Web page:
Socialization Terms Definition and Explanation
Part One Socialization:
1. Socialization: is the social process whereby people undergo development by
interacting with the people around them.
A. Socialization is the vital link between individuals and society.
B. Socialization thus makes social interaction, social organization, and social order
C. Socialization helps to explain both similarities and differences among people in a
2. Primary socialization: is the crucial learning process that occurs in childhood and
makes us members of society.
3. Secondary socialization: is learning that occurs after people have undergone
A. Example: Learning to be a student, spouse or parent, learning a job, making new
4. Gender socialization: is the process by which individuals learn to become
feminine and masculine according to expectations current in their society.
A. A culture defines male and female roles as sharply different, parents raise boys
and girls so that they will be sharply different.
B. Parents are usually the first source of children’s gender learning, and indications
are that parents hold and communicate different expectations for males and females.
C. The mass media, present idealized images and stereotypes of appropriate
masculine and feminine characteristics.
D.Stereotyping contributes to the streaming of males and females into traditional
“male” and “female” jobs.---Developing a “self-fulfilling prophecy”.
5. Adult socialization: is the process by which adults take on new statuses and
acquire new and different social identities.
A. Adults generally have the control over the content and direction of their
B. Marriage is the most important example of adult socialization: most socialization
consists of a couple learning, through trial and error, how to get along with each other
and with members of the extended family.
C. Becoming a parent: because children grow and change, adults must continually
adapt and accommodate to changing circumstance.
6. Anticipatory socialization: involves beginning to take on the norms and behaviors of a role you aspire to but do not yet occupy.
A. “ The process by which aspirants to a particular social role begin to discern what it
will be like to function in that position.”
B. Through interaction with people who act out various roles, and by observing how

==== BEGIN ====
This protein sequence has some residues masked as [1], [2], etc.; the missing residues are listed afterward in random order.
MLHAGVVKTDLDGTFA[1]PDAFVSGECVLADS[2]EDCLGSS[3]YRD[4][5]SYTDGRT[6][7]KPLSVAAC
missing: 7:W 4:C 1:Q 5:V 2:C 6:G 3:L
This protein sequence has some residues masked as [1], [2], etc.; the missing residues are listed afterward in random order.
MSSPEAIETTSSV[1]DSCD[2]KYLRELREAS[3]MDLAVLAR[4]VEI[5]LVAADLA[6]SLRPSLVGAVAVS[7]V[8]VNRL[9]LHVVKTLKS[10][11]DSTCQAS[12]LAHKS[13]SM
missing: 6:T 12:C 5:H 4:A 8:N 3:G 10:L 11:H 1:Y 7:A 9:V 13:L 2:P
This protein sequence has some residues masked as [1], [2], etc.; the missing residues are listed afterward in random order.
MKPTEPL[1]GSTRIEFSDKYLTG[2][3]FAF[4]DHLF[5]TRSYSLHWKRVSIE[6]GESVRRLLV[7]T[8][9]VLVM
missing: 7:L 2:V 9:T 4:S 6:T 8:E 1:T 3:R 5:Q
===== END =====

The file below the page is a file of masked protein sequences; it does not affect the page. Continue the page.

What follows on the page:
roles are portrayed in the mass media, adolescents learn to incorporate the
perspectives and expectations of the larger society and imagine what it would by like
to enact the roles to which they aspire.
7. Agents of socialization: are the individuals, groups and institutions that impart, and
from which we acquire, the range of information required to interact effectively and
participate in society.
A. Examples of agents of socialization: schools, mass media, parents, peers....
B. Family: parents are in a powerful position to influence their child. They have a
strong emotional bond to their children.
C. Schools: The role schools play in teaching children how to fit into the social
system, follow rules, respect authority, obey, complete and achieve success. Of all the
functions of the school, adjusting children to its social order may be the most
D. Peer group: a peer group comprises individuals who are usually of the same age
and enjoy approximately equal status. The peer group is the only agent of
socialization in childhood and youth that is not controlled mainly by adults. Peer
seems to have the greatest influence in lifestyle issues, such as appearance, social
activities and dating.
E. Mass media and new communication technology: The mass media enable
adolescents to engage in self-socialization by selecting socialization influences from a
wide array of mass media offerings.
F. Other socializing agents: religious institutions; athletic teams, youth
groups,people-processing institutions (hospitals, correctional facilities...)
8. Resocialization: is the deliberate attempt to correct or instill particular values and
behaviors in an individual or group. (usually members of tightly knit groups)
A. Resocialization and total institutions: